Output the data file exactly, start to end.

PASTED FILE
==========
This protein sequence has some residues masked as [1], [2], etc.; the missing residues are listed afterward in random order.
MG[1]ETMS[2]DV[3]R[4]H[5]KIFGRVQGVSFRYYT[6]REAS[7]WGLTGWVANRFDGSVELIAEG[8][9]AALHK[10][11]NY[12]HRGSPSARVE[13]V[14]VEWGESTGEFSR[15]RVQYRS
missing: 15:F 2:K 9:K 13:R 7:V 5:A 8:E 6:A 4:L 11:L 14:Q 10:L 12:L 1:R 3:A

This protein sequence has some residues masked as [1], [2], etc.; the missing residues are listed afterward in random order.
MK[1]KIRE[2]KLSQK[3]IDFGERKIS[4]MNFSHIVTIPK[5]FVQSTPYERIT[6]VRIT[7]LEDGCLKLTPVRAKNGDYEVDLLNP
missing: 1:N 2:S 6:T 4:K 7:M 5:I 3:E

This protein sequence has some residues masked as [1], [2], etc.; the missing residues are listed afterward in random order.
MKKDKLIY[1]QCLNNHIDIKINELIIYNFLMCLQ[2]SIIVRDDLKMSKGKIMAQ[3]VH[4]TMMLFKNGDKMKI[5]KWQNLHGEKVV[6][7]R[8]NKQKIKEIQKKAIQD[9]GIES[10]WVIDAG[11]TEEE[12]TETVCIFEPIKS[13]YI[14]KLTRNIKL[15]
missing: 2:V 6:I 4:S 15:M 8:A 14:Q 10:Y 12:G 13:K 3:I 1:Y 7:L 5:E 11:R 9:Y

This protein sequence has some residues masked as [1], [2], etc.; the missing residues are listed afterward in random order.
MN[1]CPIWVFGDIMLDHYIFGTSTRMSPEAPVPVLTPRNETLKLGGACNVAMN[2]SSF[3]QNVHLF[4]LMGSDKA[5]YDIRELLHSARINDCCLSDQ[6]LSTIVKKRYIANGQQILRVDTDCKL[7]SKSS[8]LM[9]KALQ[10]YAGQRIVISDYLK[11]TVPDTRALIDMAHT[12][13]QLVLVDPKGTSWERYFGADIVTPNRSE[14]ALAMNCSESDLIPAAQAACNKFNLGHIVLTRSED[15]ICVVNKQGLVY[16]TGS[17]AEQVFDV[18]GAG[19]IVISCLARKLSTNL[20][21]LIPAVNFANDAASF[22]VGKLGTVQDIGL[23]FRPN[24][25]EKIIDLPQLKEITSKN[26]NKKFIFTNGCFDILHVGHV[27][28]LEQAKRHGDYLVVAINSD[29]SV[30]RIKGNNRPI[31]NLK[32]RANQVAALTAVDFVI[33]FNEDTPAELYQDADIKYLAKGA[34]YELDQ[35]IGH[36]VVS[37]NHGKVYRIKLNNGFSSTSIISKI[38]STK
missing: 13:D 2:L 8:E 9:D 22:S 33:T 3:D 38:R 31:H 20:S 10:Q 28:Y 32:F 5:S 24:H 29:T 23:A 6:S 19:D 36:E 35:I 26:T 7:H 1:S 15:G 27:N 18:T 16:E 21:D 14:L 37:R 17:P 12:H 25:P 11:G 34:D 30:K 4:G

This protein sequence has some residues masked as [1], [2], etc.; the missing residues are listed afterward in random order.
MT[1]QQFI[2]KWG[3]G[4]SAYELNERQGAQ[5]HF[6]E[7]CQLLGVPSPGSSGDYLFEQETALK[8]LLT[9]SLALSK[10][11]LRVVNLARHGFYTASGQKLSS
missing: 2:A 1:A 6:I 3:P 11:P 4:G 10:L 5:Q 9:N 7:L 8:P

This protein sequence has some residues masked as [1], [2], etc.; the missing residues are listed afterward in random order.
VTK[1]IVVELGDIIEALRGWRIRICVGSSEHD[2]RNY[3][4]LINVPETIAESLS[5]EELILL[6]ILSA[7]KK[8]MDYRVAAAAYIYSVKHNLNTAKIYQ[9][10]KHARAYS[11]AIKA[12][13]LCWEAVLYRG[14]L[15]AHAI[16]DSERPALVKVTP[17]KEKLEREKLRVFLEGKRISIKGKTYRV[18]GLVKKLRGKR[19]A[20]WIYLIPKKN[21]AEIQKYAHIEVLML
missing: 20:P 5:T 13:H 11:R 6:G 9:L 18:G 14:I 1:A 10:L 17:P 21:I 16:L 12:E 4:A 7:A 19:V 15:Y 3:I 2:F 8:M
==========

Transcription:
This protein sequence has some residues masked as [1], [2], etc.; the missing residues are listed afterward in random order.
MG[1]ETMS[2]DV[3]R[4]H[5]KIFGRVQGVSFRYYT[6]REAS[7]WGLTGWVANRFDGSVELIAEG[8][9]AALHK[10][11]NY[12]HRGSPSARVE[13]V[14]VEWGESTGEFSR[15]RVQYRS
missing: 15:F 2:K 9:K 13:R 7:V 5:A 8:E 6:A 4:L 11:L 14:Q 10:L 12:L 1:R 3:A

This protein sequence has some residues masked as [1], [2], etc.; the missing residues are listed afterward in random order.
MK[1]KIRE[2]KLSQK[3]IDFGERKIS[4]MNFSHIVTIPK[5]FVQSTPYERIT[6]VRIT[7]LEDGCLKLTPVRAKNGDYEVDLLNP
missing: 1:N 2:S 6:T 4:K 7:M 5:I 3:E

This protein sequence has some residues masked as [1], [2], etc.; the missing residues are listed afterward in random order.
MKKDKLIY[1]QCLNNHIDIKINELIIYNFLMCLQ[2]SIIVRDDLKMSKGKIMAQ[3]VH[4]TMMLFKNGDKMKI[5]KWQNLHGEKVV[6][7]R[8]NKQKIKEIQKKAIQD[9]GIES[10]WVIDAG[11]TEEE[12]TETVCIFEPIKS[13]YI[14]KLTRNIKL[15]
missing: 2:V 6:I 4:S 15:M 8:A 14:Q 10:Y 12:G 13:K 3:I 1:Y 7:L 5:E 11:R 9:Y

This protein sequence has some residues masked as [1], [2], etc.; the missing residues are listed afterward in random order.
MN[1]CPIWVFGDIMLDHYIFGTSTRMSPEAPVPVLTPRNETLKLGGACNVAMN[2]SSF[3]QNVHLF[4]LMGSDKA[5]YDIRELLHSARINDCCLSDQ[6]LSTIVKKRYIANGQQILRVDTDCKL[7]SKSS[8]LM[9]KALQ[10]YAGQRIVISDYLK[11]TVPDTRALIDMAHT[12][13]QLVLVDPKGTSWERYFGADIVTPNRSE[14]ALAMNCSESDLIPAAQAACNKFNLGHIVLTRSED[15]ICVVNKQGLVY[16]TGS[17]AEQVFDV[18]GAG[19]IVISCLARKLSTNL[20][21]LIPAVNFANDAASF[22]VGKLGTVQDIGL[23]FRPN[24][25]EKIIDLPQLKEITSKN[26]NKKFIFTNGCFDILHVGHV[27][28]LEQAKRHGDYLVVAINSD[29]SV[30]RIKGNNRPI[31]NLK[32]RANQVAALTAVDFVI[33]FNEDTPAELYQDADIKYLAKGA[34]YELDQ[35]IGH[36]VVS[37]NHGKVYRIKLNNGFSSTSIISKI[38]STK
missing: 13:D 2:L 8:E 9:D 22:S 33:T 3:D 38:R 31:H 20:S 10:Q 28:Y 32:F 5:S 24:H 29:T 23:A 6:S 19:D 36:E 35:I 26:T 7:H 1:S 15:G 27:N 18:T 16:E 21:D 14:L 37:R 17:P 12:H 25:P 11:G 34:D 30:K 4:G

This protein sequence has some residues masked as [1], [2], etc.; the missing residues are listed afterward in random order.
MT[1]QQFI[2]KWG[3]G[4]SAYELNERQGAQ[5]HF[6]E[7]CQLLGVPSPGSSGDYLFEQETALK[8]LLT[9]SLALSK[10][11]LRVVNLARHGFYTASGQKLSS
missing: 2:A 1:A 6:I 3:P 11:P 4:G 10:L 5:Q 9:N 7:L 8:P

This protein sequence has some residues masked as [1], [2], etc.; the missing residues are listed afterward in random order.
VTK[1]IVVELGDIIEALRGWRIRICVGSSEHD[2]RNY[3][4]LINVPETIAESLS[5]EELILL[6]ILSA[7]KK[8]MDYRVAAAAYIYSVKHNLNTAKIYQ[9][10]KHARAYS[11]AIKA[12][13]LCWEAVLYRG[14]L[15]AHAI[16]DSERPALVKVTP[17]KEKLEREKLRVFLEGKRISIKGKTYRV[18]GLVKKLRGKR[19]A[20]WIYLIPKKN[21]AEIQKYAHIEVLML
missing: 20:P 5:T 13:H 11:R 6:G 9:L 18:G 14:I 1:A 10:L 17:P 21:I 16:L 12:E 4:A 7:A 19:V 15:Y 3:I 2:F 8:M